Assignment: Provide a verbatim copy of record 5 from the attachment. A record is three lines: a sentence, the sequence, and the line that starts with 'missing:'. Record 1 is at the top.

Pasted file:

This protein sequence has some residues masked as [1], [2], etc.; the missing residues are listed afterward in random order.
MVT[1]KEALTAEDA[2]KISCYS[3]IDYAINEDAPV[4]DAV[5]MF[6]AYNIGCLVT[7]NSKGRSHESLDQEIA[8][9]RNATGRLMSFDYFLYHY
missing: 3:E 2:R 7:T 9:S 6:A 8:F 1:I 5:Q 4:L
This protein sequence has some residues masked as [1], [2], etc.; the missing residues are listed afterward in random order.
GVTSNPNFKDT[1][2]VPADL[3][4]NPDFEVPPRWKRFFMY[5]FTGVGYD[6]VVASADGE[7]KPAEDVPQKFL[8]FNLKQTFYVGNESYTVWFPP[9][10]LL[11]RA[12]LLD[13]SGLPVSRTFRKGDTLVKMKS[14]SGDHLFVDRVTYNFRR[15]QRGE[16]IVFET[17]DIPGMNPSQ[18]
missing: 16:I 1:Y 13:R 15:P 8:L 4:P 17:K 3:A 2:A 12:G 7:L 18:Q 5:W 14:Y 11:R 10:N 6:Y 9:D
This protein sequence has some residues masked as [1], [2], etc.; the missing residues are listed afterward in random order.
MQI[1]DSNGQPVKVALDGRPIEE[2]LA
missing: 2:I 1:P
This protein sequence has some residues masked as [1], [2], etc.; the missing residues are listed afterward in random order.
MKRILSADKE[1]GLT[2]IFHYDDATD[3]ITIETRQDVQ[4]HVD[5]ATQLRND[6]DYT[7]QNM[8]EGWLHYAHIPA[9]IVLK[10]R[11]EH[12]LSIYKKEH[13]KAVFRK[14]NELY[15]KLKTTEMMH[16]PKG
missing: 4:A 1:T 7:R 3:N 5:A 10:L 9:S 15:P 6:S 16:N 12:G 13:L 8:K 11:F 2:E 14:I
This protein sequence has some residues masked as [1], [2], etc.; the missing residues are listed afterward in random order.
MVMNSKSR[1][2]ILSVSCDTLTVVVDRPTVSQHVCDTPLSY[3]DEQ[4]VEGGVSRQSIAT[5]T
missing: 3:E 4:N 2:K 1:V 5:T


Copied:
This protein sequence has some residues masked as [1], [2], etc.; the missing residues are listed afterward in random order.
MVMNSKSR[1][2]ILSVSCDTLTVVVDRPTVSQHVCDTPLSY[3]DEQ[4]VEGGVSRQSIAT[5]T
missing: 3:E 4:N 2:K 1:V 5:T